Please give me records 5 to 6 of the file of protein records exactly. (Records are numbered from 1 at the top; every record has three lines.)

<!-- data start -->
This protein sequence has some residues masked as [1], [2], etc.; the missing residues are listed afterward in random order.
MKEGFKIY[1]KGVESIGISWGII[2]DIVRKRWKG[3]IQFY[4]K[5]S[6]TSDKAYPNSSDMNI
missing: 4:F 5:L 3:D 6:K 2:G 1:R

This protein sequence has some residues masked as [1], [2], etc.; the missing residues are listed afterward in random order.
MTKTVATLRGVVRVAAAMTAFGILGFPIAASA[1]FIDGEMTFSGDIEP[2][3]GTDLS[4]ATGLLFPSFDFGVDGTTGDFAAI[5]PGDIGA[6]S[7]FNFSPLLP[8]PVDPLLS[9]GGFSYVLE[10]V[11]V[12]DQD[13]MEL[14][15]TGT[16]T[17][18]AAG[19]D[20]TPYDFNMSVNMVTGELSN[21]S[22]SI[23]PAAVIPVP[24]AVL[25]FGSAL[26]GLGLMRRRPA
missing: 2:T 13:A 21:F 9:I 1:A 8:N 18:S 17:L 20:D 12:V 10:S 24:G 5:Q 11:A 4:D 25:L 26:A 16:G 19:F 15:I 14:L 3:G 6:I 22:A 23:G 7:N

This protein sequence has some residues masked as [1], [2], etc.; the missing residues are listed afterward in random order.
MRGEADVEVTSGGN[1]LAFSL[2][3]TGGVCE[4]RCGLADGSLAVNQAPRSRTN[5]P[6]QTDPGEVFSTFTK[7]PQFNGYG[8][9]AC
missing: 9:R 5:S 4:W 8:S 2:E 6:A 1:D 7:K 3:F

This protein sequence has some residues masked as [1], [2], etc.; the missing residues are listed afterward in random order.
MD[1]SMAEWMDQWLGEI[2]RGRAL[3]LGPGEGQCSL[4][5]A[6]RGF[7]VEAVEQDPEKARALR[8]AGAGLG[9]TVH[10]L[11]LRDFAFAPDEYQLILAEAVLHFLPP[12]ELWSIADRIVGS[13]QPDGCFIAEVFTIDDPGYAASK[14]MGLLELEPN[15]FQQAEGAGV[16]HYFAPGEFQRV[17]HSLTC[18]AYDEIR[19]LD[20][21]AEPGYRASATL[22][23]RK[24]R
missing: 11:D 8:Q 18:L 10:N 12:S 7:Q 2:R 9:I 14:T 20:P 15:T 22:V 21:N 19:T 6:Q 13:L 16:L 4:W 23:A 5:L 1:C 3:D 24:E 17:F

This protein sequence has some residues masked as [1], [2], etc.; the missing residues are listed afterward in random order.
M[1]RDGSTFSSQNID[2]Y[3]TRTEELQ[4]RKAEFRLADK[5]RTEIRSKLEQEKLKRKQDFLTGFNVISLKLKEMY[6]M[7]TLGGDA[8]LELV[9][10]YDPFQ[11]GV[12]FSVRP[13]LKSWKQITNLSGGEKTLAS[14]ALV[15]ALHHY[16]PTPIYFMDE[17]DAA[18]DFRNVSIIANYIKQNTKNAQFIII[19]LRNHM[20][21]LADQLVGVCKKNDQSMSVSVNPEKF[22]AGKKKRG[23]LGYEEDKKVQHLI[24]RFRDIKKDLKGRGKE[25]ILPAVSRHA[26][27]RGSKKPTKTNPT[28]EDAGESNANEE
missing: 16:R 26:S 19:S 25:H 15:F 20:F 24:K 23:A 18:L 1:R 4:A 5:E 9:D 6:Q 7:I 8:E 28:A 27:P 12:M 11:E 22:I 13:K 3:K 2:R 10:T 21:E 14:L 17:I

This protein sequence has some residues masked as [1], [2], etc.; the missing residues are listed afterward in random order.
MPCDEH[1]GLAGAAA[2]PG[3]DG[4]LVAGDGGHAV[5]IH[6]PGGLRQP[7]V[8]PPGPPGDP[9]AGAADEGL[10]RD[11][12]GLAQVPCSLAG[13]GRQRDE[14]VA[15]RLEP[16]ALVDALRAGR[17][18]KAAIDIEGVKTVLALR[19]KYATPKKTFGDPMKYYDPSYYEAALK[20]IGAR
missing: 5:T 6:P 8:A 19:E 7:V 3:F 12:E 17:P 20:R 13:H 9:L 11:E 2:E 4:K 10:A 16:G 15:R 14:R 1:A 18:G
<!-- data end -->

This protein sequence has some residues masked as [1], [2], etc.; the missing residues are listed afterward in random order.
M[1]RDGSTFSSQNID[2]Y[3]TRTEELQ[4]RKAEFRLADK[5]RTEIRSKLEQEKLKRKQDFLTGFNVISLKLKEMY[6]M[7]TLGGDA[8]LELV[9][10]YDPFQ[11]GV[12]FSVRP[13]LKSWKQITNLSGGEKTLAS[14]ALV[15]ALHHY[16]PTPIYFMDE[17]DAA[18]DFRNVSIIANYIKQNTKNAQFIII[19]LRNHM[20][21]LADQLVGVCKKNDQSMSVSVNPEKF[22]AGKKKRG[23]LGYEEDKKVQHLI[24]RFRDIKKDLKGRGKE[25]ILPAVSRHA[26][27]RGSKKPTKTNPT[28]EDAGESNANEE
missing: 16:R 26:S 19:S 25:H 15:F 20:F 24:K 23:A 18:L 1:R 4:A 5:E 9:D 6:Q 7:I 8:E 28:A 27:P 12:M 11:E 22:I 13:K 3:K 2:R 10:T 21:E 14:L 17:I

This protein sequence has some residues masked as [1], [2], etc.; the missing residues are listed afterward in random order.
MPCDEH[1]GLAGAAA[2]PG[3]DG[4]LVAGDGGHAV[5]IH[6]PGGLRQP[7]V[8]PPGPPGDP[9]AGAADEGL[10]RD[11][12]GLAQVPCSLAG[13]GRQRDE[14]VA[15]RLEP[16]ALVDALRAGR[17][18]KAAIDIEGVKTVLALR[19]KYATPKKTFGDPMKYYDPSYYEAALK[20]IGAR
missing: 5:T 6:P 8:A 19:E 7:V 3:F 12:E 17:P 20:R 13:H 9:L 11:E 2:E 4:K 10:A 16:G 15:R 14:R 1:A 18:G